The association between the deformed wing virus and the parasitic mite Varroa destructor has been identified as a major cause of worldwide honeybee colony losses. The mite acts as a vector of the viral pathogen and can trigger its replication in infected bees. However, the mechanistic details underlying this tripartite interaction are still poorly defined, and, particularly, the causes of viral proliferation in mite-infested bees. Here, we develop and test a novel hypothesis that mite feeding destabilizes viral immune control through the removal of both virus and immune effectors, triggering uncontrolled viral replication. Our hypothesis is grounded on the predator-prey theory developed by Volterra, which predicts prey proliferation when both predators and preys are constantly removed from the system. Consistent with this hypothesis, we show that the experimental removal of increasing volumes of haemolymph from individual bees results in increasing viral densities. By contrast, we do not find consistent support for alternative proposed mechanisms of viral expansion via mite immune suppression or within-host viral evolution. Our results suggest that haemolymph removal plays an important role in the enhanced pathogen virulence observed in the presence of feeding Varroa mites. Overall, these results provide a new model for the mechanisms driving pathogen-parasite interactions in bees, which ultimately underpin honeybee health decline and colony losses.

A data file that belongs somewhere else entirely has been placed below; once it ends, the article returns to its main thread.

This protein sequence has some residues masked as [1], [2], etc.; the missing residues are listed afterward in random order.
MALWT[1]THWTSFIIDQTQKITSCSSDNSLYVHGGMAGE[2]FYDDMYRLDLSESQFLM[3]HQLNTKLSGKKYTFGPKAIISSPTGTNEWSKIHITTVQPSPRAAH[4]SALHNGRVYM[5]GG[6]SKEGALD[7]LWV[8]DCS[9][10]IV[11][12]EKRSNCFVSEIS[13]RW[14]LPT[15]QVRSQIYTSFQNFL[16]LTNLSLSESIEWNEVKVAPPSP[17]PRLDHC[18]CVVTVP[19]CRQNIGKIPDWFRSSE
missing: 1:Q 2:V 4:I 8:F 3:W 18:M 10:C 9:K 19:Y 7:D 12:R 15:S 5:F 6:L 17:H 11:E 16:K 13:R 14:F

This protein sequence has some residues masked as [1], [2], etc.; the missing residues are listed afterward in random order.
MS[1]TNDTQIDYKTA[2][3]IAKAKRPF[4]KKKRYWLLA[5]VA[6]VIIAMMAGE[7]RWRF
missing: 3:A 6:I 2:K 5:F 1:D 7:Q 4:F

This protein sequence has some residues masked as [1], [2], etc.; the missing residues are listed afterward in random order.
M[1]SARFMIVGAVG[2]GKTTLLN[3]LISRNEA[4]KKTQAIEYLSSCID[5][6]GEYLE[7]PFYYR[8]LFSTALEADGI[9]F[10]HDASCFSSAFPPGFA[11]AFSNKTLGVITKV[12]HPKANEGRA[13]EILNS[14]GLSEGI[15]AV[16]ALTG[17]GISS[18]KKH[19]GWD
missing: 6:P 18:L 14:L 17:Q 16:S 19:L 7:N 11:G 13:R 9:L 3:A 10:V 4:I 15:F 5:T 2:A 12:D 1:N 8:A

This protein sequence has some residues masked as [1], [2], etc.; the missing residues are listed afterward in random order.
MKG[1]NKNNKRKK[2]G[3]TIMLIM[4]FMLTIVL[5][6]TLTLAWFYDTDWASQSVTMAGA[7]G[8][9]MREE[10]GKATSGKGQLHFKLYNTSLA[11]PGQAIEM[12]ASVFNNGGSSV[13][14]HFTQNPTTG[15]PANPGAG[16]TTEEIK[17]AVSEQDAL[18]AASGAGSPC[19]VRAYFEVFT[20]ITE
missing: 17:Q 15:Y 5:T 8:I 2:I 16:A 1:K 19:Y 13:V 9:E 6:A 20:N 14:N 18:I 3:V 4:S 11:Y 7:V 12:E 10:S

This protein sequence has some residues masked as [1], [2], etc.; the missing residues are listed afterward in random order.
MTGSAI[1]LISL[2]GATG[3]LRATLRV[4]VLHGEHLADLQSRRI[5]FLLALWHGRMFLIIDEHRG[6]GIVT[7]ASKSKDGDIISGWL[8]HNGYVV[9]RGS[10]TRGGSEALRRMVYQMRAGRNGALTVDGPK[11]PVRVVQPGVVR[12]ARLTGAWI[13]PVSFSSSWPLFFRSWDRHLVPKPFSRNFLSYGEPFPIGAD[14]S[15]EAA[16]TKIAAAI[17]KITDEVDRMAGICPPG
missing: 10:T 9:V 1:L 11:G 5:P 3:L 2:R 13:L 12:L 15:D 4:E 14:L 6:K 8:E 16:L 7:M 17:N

Haemolymph removal by Varroa mite destabilizes the dynamical interaction between immune effectors and virus in bees, as predicted by Volterra's model

Annoscia, Desiderato;De Paoli, Emanuele;Del Fabbro, Simone;Frizzera, Davide;Zanni, Virginia;Nazzi, Francesco
2019

Abstract

The association between the deformed wing virus and the parasitic mite Varroa destructor has been identified as a major cause of worldwide honeybee colony losses. The mite acts as a vector of the viral pathogen and can trigger its replication in infected bees. However, the mechanistic details underlying this tripartite interaction are still poorly defined, and, particularly, the causes of viral proliferation in mite-infested bees. Here, we develop and test a novel hypothesis that mite feeding destabilizes viral immune control through the removal of both virus and immune effectors, triggering uncontrolled viral replication. Our hypothesis is grounded on the predator-prey theory developed by Volterra, which predicts prey proliferation when both predators and preys are constantly removed from the system. Consistent with this hypothesis, we show that the experimental removal of increasing volumes of haemolymph from individual bees results in increasing viral densities. By contrast, we do not find consistent support for alternative proposed mechanisms of viral expansion via mite immune suppression or within-host viral evolution. Our results suggest that haemolymph removal plays an important role in the enhanced pathogen virulence observed in the presence of feeding Varroa mites. Overall, these results provide a new model for the mechanisms driving pathogen-parasite interactions in bees, which ultimately underpin honeybee health decline and colony losses.
File in questo prodotto:
File Dimensione Formato  
Pubbl. 16_Proc. R. Soc. B 2019.pdf

accesso aperto

Tipologia: Versione Editoriale (PDF)
Licenza: Creative commons
Dimensione 537.43 kB
Formato Adobe PDF
537.43 kB Adobe PDF Visualizza/Apri

I documenti in IRIS sono protetti da copyright e tutti i diritti sono riservati, salvo diversa indicazione.

Utilizza questo identificativo per citare o creare un link a questo documento: http://hdl.handle.net/11390/1149815
Citazioni
  • ???jsp.display-item.citation.pmc??? ND
  • Scopus 31
  • ???jsp.display-item.citation.isi??? 29
social impact